One study [7] reported an average VAS score of 5.1 (out of 10) which, however, was obtained 4 h after the ablation procedure was terminated, making an evaluation of the women's perception of pain during the active endometrial destruction process arbitrary. This is also the case with the latest published study, in which the participating women were not asked until 30 min after the end of the procedure when the average VAS score was 4.18 (out of 10) [8]. The latter result is in line with the VAS scores we obtained using a PCB as the sole anaesthetic (Table 1).

Only one study reported VAS scores obtained during the actual ablation procedure [9], and the average VAS score here was 7.7 (±2.0) (out of 10). This result was achieved despite the use of a deep intracervical block in which the local anaesthetic was placed at the level of the internal os.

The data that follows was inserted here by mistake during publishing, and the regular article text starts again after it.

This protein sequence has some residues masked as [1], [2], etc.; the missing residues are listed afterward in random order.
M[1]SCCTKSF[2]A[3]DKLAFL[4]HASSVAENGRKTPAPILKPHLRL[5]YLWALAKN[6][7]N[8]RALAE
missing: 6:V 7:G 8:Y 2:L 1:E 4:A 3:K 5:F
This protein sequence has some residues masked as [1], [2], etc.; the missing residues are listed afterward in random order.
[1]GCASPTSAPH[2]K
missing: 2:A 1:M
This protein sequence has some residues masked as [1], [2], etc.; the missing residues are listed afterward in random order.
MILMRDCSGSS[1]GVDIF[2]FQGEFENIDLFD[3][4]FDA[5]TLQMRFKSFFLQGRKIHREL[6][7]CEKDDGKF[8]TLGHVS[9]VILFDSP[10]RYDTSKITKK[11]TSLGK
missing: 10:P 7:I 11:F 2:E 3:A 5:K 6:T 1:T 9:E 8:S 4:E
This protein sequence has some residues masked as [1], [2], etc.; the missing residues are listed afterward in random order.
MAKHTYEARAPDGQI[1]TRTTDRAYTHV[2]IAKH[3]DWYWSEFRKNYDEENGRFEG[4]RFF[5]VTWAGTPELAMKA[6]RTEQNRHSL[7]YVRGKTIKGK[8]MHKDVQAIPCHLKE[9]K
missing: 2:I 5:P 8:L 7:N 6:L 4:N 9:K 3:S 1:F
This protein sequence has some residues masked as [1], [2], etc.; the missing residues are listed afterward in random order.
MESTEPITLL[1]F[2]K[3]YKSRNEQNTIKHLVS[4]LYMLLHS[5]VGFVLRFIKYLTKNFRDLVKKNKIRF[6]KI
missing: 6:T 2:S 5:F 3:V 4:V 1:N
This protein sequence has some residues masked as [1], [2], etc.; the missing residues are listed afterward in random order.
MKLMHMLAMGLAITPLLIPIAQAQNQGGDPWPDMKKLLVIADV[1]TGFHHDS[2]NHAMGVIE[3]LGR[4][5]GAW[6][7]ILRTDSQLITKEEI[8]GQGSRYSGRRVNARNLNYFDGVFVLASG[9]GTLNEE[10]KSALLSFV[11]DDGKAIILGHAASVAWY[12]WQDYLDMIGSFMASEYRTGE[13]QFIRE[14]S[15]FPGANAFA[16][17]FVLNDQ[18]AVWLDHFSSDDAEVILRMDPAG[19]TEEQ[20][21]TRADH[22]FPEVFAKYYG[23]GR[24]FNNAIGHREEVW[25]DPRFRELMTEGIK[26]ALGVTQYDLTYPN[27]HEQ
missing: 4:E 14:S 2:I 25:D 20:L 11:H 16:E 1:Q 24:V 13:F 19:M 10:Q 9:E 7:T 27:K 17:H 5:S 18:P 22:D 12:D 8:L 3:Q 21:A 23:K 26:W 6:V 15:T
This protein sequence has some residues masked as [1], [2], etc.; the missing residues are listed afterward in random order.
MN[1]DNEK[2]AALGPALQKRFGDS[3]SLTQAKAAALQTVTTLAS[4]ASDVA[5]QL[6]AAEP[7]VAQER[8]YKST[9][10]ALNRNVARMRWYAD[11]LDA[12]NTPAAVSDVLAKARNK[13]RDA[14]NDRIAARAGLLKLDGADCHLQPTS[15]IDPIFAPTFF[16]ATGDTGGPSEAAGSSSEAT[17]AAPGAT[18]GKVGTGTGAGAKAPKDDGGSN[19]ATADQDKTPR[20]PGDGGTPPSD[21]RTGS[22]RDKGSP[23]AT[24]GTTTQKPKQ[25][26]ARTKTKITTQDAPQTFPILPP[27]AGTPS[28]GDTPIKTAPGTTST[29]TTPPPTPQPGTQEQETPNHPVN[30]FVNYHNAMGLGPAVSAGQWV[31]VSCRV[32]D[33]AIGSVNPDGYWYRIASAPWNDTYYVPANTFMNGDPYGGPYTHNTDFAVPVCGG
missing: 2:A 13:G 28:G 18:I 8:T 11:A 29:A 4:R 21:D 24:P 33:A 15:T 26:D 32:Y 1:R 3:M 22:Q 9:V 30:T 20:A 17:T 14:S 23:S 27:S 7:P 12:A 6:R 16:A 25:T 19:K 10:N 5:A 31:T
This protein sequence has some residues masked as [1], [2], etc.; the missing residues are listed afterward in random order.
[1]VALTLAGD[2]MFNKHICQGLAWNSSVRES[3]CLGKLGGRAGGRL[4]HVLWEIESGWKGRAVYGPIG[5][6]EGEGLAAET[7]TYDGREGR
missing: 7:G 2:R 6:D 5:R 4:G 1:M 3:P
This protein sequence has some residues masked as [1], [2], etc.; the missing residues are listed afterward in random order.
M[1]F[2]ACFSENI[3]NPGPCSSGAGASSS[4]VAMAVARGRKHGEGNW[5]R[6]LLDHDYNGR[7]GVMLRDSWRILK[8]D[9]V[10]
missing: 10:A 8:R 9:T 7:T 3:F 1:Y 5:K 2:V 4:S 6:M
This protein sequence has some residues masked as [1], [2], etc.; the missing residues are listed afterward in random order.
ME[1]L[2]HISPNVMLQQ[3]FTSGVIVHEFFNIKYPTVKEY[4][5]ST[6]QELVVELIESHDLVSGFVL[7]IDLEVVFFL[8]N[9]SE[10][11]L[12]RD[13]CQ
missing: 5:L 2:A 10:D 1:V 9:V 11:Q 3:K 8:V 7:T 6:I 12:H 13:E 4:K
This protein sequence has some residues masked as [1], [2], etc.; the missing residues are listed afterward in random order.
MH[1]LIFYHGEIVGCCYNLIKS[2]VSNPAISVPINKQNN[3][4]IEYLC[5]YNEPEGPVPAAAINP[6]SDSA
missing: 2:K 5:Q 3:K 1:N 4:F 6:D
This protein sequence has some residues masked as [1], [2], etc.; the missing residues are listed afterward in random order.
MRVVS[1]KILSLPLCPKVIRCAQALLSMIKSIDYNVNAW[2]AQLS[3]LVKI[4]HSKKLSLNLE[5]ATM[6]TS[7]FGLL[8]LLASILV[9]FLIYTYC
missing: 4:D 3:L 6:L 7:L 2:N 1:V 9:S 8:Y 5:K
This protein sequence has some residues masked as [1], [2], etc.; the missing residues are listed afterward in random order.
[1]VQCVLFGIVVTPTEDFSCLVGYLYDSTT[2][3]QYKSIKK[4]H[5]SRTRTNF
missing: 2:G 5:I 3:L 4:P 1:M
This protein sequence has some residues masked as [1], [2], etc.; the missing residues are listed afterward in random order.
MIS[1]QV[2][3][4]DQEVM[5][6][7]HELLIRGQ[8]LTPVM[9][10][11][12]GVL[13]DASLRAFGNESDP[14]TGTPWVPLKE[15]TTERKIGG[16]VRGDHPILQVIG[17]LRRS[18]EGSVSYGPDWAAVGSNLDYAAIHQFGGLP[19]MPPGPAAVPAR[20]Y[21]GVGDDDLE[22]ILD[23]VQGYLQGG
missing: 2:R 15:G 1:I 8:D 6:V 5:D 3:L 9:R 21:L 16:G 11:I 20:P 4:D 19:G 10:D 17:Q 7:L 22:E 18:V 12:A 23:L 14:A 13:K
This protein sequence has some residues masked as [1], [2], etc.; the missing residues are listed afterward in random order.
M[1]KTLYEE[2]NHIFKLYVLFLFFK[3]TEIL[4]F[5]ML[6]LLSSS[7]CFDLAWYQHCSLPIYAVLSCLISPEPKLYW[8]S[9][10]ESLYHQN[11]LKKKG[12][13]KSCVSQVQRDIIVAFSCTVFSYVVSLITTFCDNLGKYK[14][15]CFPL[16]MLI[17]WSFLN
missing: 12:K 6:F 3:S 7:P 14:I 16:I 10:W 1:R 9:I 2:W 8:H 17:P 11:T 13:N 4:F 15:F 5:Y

The cervix and the lower two thirds of the corpus are innervated from the sacral S1–3 nerves, whereas the upper part of the uterus including the fundus receives its innervation from the thoracic nerves T8–10 [1].

All studies included here [24, 69] used local anaesthesia injected by the intra- or paracervical route only, thus leaving the nerves from T8–10 in the upper part of the uterus unanaesthetized and hence susceptible to noxious stimuli during the ablation which can explain the high VAS scores in women treated under para- or intracervical block only.